I have been out of commission from my travels and my hugging ways for a couple of weeks. A case of swimmer’s ear from a thermal bath in Switzerland left me needing to rest. But enough of unpleasant things. On to what many people find pleasant… beautiful women.
I returned to hugging with a brief stop, and accompanied by a friend of mine, at the main walking strip of small-town, Kempten, Germany:
We didn’t hug long enough – nor was the atmosphere right or my sense of presence strong enough – for me to make grand observations about hugging in this more old-fashioned German town. But, an observation I’ve made in the past did return to me in the form of several groups of attractive women who scoffed at the idea of a hug: Beautiful women find the idea of hugging a stranger more repulsive, and here’s why I think that is…
First, I should note that there may be some subconscious way I approach the offer of a hug differently when it’s to a group of attractive women. It’s certainly not my intention to do so, but it is possible that I have some tendency to be more timid, more desirous, more closed, or more self-conscious that I may be judged to be poorly motivated in my offer of a hug. Or from my long-standing observation that such women are less likely to take a hug, I may be more reluctant to make an offer or more defeatist in the way I do it. I try to make all hug-offers equally welcoming, but I’m imperfect, and I don’t want to dismiss this possibility. I have long observed (as particularly in this previous post) that the degree of presence I exhibit and how I make the offer of a hug are huge factors in how willing someone is to engage, and that could be involved here.
But, I do think there is some independent difference in how beautiful women respond to the idea of hugging strangers, and I’d like to examine that difference and what it might say a bit here… It’s not just the fact that such women tend to turn down a hug. It’s the particular sense of disgust I notice in how they do so. Plenty of people aren’t interested in a hug. But it seems to be the attractive women, and the men who insist they won’t hug me ‘cause they’re “not gay,” who act the most offended by the offer. Both, it seems to me, are reacting out of some sense of sexual fear.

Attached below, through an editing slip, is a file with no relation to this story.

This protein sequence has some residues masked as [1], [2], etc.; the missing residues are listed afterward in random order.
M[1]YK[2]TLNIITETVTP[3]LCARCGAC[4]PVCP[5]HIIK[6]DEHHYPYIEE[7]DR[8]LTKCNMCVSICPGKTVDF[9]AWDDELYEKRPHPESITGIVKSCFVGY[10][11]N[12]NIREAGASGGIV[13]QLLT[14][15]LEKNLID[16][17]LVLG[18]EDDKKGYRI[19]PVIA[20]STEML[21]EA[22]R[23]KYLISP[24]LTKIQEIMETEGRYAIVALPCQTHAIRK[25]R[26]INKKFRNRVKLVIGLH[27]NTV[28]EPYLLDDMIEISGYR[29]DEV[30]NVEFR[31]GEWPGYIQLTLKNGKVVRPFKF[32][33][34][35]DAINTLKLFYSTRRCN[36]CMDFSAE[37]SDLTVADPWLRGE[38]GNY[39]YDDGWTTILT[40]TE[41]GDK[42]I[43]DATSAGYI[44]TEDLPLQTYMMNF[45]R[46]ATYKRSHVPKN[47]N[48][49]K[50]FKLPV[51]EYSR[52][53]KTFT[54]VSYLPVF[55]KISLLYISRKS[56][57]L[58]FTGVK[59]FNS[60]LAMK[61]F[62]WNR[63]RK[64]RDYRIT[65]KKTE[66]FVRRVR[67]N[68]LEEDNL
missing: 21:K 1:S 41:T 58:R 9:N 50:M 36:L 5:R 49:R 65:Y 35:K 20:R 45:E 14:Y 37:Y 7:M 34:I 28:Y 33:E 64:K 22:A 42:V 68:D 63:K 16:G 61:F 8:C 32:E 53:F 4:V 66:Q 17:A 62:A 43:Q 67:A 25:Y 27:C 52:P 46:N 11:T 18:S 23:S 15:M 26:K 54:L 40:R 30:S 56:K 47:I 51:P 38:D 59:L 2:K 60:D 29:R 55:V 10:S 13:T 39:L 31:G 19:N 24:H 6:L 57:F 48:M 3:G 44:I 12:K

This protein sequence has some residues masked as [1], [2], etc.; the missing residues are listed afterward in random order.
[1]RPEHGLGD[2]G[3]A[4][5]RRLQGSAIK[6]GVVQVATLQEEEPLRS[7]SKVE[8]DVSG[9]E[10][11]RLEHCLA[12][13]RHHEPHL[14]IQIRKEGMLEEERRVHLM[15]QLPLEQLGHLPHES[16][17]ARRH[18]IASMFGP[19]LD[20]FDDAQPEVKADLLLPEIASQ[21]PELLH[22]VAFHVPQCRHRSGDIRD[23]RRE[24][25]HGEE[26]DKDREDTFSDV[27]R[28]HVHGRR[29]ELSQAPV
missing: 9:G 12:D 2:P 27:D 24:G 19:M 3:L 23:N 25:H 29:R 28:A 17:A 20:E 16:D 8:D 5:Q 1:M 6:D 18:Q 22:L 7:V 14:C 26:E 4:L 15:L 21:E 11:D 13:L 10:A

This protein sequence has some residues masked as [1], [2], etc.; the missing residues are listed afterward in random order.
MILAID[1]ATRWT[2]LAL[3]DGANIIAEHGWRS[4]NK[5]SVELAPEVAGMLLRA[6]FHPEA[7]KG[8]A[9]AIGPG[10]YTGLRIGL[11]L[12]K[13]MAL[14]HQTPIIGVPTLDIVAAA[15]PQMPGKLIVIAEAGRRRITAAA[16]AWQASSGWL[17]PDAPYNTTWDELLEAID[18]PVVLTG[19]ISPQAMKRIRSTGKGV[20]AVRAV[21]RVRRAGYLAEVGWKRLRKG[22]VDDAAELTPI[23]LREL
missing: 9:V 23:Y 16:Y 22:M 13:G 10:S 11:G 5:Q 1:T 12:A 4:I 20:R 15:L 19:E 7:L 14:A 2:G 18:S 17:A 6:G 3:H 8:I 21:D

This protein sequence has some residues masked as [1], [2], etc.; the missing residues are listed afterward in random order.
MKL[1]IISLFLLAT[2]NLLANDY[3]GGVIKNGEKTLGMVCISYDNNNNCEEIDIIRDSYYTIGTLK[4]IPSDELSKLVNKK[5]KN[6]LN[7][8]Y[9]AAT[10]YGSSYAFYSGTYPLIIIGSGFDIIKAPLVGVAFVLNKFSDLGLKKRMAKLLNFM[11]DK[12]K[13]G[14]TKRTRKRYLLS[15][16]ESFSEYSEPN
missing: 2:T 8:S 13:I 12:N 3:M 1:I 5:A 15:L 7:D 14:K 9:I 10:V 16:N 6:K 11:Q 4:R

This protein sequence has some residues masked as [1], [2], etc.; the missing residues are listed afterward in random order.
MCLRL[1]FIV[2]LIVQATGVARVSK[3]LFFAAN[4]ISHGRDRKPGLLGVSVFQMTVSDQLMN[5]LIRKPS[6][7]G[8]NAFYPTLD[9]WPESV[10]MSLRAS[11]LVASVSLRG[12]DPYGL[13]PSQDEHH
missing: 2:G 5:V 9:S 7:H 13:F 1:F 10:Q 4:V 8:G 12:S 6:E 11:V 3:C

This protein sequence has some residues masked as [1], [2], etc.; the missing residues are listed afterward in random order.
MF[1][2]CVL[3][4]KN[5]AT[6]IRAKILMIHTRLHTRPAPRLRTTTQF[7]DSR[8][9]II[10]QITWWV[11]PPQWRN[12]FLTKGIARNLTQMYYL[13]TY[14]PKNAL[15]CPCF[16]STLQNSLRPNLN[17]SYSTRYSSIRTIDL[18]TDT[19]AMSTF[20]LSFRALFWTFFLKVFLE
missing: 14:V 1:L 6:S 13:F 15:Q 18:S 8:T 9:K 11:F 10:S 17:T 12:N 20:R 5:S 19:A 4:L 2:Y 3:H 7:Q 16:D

It will come as no surprise to any female readers here that women are likely to be the subject of unwanted sexual attention… and for ‘attractive’ women, this may be a way of life. Or, at least they feel perhaps that it is the way of their life. Driven by I’m sure a reality that they do face ogling eyes and forward remarks, sexist comments and sexual advances, unwanted attention and ulterior motives to a greater degree, they come to expect the communication directed at them to be colored in this way. This has been my experience in other parts of my life, but especially this is my experience when I’m offering hugs.
It may seem obvious that “sexier” women would show more of a suspicion that my offer of hugs is somehow sexual, but let’s examine for a moment what this means for them. To me, this is a tragedy in some way. Just by the luck of their physical appearance, there is a whole group of human beings who find it more difficult to believe in the genuineness of an offer of kindness. There is a whole group of human beings who find it more difficult perhaps to trust people’s motivations or to be open to connection. If every attempt at connection seems a sexual advance, it must be hard. And the fact that I feel I’ve observed this same effect of “hugging beautiful women” to some extent even when the person offering the hugs is female says to me that this sense of suspicion has spread more deeply into how they engage the world.
I have of course come across beautiful women who are much more open to connection or hugs than the generalization I’ve made. But I don’t think that’s an easy thing to accomplish if you are a woman with great physical beauty. It seems to me that there is a cycle and a trap that must be hard to avoid: a lifetime of different treatment leads to a suspicion that all attention is colored in a certain way and an ensuing difficulty in seeing beyond sexuality to generosity, openness, or trust. And that is the tragedy I feel I see here.
So dear readers, I ask you to hug someone beautiful you know. Hug them in as sexless a way as you can. And hug them with compassion for that it may be harder for them to be recognized for beauty they have within, and it may be harder for them to feel just welcomed.
Because I don’t really have a picture to go with this topic, here’s a (slightly) relevant one from the internet: